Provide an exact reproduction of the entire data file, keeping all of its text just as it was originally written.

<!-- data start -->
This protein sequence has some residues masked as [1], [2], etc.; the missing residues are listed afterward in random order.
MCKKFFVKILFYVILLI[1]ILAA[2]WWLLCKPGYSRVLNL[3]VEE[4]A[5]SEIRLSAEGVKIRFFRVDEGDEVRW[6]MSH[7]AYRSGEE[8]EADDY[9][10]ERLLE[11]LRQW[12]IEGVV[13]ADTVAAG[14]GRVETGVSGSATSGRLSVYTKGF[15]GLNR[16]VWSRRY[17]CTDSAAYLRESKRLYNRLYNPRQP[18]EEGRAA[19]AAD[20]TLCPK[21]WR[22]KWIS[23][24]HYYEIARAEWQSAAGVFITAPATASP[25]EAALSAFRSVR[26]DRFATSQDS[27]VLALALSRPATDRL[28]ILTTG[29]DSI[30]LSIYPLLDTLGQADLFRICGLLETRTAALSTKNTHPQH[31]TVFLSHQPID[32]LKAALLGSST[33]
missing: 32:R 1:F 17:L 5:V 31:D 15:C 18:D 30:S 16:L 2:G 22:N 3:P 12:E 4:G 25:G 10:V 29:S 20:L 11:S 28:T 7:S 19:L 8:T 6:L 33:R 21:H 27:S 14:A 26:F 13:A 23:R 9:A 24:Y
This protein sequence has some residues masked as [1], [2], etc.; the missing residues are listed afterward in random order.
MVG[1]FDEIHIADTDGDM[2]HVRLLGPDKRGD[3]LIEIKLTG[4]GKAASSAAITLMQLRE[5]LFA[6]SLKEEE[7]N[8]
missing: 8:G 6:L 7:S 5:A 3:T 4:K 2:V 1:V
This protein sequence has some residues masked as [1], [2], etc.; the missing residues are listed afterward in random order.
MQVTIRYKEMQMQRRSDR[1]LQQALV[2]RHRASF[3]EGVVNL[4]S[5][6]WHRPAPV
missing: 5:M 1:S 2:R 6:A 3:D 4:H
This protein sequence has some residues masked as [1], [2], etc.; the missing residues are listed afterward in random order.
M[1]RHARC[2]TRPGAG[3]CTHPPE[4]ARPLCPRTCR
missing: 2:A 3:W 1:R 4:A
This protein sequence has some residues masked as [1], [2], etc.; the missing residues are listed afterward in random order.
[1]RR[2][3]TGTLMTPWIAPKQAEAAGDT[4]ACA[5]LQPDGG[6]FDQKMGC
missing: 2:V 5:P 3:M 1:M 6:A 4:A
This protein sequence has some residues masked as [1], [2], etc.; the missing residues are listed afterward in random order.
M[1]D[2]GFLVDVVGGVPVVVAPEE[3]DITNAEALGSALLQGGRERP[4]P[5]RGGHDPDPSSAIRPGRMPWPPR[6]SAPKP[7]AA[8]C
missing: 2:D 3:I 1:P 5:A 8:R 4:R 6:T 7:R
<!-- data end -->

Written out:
This protein sequence has some residues masked as [1], [2], etc.; the missing residues are listed afterward in random order.
MCKKFFVKILFYVILLI[1]ILAA[2]WWLLCKPGYSRVLNL[3]VEE[4]A[5]SEIRLSAEGVKIRFFRVDEGDEVRW[6]MSH[7]AYRSGEE[8]EADDY[9][10]ERLLE[11]LRQW[12]IEGVV[13]ADTVAAG[14]GRVETGVSGSATSGRLSVYTKGF[15]GLNR[16]VWSRRY[17]CTDSAAYLRESKRLYNRLYNPRQP[18]EEGRAA[19]AAD[20]TLCPK[21]WR[22]KWIS[23][24]HYYEIARAEWQSAAGVFITAPATASP[25]EAALSAFRSVR[26]DRFATSQDS[27]VLALALSRPATDRL[28]ILTTG[29]DSI[30]LSIYPLLDTLGQADLFRICGLLETRTAALSTKNTHPQH[31]TVFLSHQPID[32]LKAALLGSST[33]
missing: 32:R 1:F 17:L 5:V 31:D 15:C 18:D 30:S 16:L 2:G 22:N 3:P 12:E 4:G 25:G 10:V 29:S 20:L 11:S 28:T 7:S 19:L 8:T 6:L 33:R 21:H 27:S 14:A 26:F 13:A 23:R 9:A 24:Y
This protein sequence has some residues masked as [1], [2], etc.; the missing residues are listed afterward in random order.
MVG[1]FDEIHIADTDGDM[2]HVRLLGPDKRGD[3]LIEIKLTG[4]GKAASSAAITLMQLRE[5]LFA[6]SLKEEE[7]N[8]
missing: 8:G 6:L 7:S 5:A 3:T 4:K 2:V 1:V
This protein sequence has some residues masked as [1], [2], etc.; the missing residues are listed afterward in random order.
MQVTIRYKEMQMQRRSDR[1]LQQALV[2]RHRASF[3]EGVVNL[4]S[5][6]WHRPAPV
missing: 5:M 1:S 2:R 6:A 3:D 4:H
This protein sequence has some residues masked as [1], [2], etc.; the missing residues are listed afterward in random order.
M[1]RHARC[2]TRPGAG[3]CTHPPE[4]ARPLCPRTCR
missing: 2:A 3:W 1:R 4:A
This protein sequence has some residues masked as [1], [2], etc.; the missing residues are listed afterward in random order.
[1]RR[2][3]TGTLMTPWIAPKQAEAAGDT[4]ACA[5]LQPDGG[6]FDQKMGC
missing: 2:V 5:P 3:M 1:M 6:A 4:A
This protein sequence has some residues masked as [1], [2], etc.; the missing residues are listed afterward in random order.
M[1]D[2]GFLVDVVGGVPVVVAPEE[3]DITNAEALGSALLQGGRERP[4]P[5]RGGHDPDPSSAIRPGRMPWPPR[6]SAPKP[7]AA[8]C
missing: 2:D 3:I 1:P 5:A 8:R 4:R 6:T 7:R